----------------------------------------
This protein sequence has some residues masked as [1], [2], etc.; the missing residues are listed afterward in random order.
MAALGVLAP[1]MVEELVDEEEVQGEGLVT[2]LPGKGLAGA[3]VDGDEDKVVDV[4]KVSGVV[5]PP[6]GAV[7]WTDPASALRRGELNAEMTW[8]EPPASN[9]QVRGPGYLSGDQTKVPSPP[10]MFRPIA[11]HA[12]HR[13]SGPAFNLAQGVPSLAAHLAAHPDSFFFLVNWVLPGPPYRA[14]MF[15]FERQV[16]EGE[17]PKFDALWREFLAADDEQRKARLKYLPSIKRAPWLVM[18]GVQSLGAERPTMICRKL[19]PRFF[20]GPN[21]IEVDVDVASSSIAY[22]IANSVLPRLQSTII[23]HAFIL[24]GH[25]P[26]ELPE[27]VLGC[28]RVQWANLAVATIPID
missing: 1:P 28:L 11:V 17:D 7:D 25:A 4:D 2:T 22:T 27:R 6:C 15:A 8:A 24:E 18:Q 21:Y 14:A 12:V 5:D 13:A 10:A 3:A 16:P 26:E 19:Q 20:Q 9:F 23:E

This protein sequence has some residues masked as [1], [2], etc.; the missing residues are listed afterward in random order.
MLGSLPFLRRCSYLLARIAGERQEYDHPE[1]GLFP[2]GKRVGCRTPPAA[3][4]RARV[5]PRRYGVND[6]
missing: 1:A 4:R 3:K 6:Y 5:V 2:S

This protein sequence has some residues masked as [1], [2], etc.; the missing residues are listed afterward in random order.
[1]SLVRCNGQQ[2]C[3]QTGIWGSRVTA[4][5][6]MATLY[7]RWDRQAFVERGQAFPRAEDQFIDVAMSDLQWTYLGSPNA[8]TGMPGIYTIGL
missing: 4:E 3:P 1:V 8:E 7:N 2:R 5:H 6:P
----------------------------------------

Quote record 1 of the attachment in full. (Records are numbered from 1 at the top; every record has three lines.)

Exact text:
This protein sequence has some residues masked as [1], [2], etc.; the missing residues are listed afterward in random order.
MAALGVLAP[1]MVEELVDEEEVQGEGLVT[2]LPGKGLAGA[3]VDGDEDKVVDV[4]KVSGVV[5]PP[6]GAV[7]WTDPASALRRGELNAEMTW[8]EPPASN[9]QVRGPGYLSGDQTKVPSPP[10]MFRPIA[11]HA[12]HR[13]SGPAFNLAQGVPSLAAHLAAHPDSFFFLVNWVLPGPPYRA[14]MF[15]FERQV[16]EGE[17]PKFDALWREFLAADDEQRKARLKYLPSIKRAPWLVM[18]GVQSLGAERPTMICRKL[19]PRFF[20]GPN[21]IEVDVDVASSSIAY[22]IANSVLPRLQSTII[23]HAFIL[24]GH[25]P[26]ELPE[27]VLGC[28]RVQWANLAVATIPID
missing: 1:P 28:L 11:V 17:D 7:D 25:A 4:D 2:T 22:T 27:R 6:C 15:A 8:A 24:E 18:Q 21:Y 14:A 12:V 5:D 13:A 10:A 3:A 16:P 26:E 19:Q 20:Q 9:F 23:E